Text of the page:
Meek's Cutoff - SideReel Review

There is a scene in Entourage (yea I used to watch it, so did you so don't lie to yourself) where Billy Walsh states "I don’t make movies, I make films." Although that sounds pretentious and awful, there is a distinction between movies and films. Movies are entertaining and sometimes are mindless. Films, on the other hand, stand the test of time. Films have depth, originality and occasionally are not that entertaining. Meek's Cutoff is clearly a film, and not that entertaining. It is slow, with minimal dialogue, and very little action, but yet it is one of the best films of the year. If you complain about ‘Hollywood’ type films then you should watch Meek’s Cutoff. There is nothing 'Hollywood' about this movie.

Set in 1845, the film revolves around three families and their quest to reach the west via the Oregon Trail. The three families and their guide ‘Stephen Meek’ encounter several problems such as lack of water, and hostile territories as they try to survive in a seemingly hopeless trek.  It is a creative, naturalist and a minimalist film that will probably normalize your thinking of the ‘Wild West’ (UPDATE: Wild Wild West with Will Smith was NOT a documentary).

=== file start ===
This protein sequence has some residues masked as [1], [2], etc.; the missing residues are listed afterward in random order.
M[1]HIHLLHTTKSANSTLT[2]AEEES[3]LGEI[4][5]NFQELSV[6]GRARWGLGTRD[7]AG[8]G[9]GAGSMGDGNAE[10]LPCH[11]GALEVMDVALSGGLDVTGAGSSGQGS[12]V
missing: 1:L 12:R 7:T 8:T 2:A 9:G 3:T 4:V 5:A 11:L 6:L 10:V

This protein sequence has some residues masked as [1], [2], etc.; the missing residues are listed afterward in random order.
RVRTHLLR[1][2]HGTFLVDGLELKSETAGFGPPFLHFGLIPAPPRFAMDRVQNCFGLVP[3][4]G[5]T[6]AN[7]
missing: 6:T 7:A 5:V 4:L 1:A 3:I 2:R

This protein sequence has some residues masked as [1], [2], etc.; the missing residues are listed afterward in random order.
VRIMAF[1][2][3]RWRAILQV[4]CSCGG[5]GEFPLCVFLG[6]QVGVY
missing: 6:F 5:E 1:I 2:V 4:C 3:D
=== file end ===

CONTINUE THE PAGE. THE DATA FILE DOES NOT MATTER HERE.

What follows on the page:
Frankly, it was a bit painful to watch Meek’s Cutoff. It was crucially agonizing at times, which I appreciate on an intellectual level (The Oregon Trail was a sluggish journey so is the film etc), but not on an entertainment level. The cinematography, however, was exceedingly beautiful and interesting and is worth the admission price. The acting is rich, and its direction is on a level that would impress the best filmmakers of our time (Billy Walsh included). Although other movies will be a bit more ‘exciting,’ this film will stay in your cognizance as you will appreciate the craft of Kelly Reichardt (Director).


-Eliseo Cabrera

Meek's Cutoff Trailer


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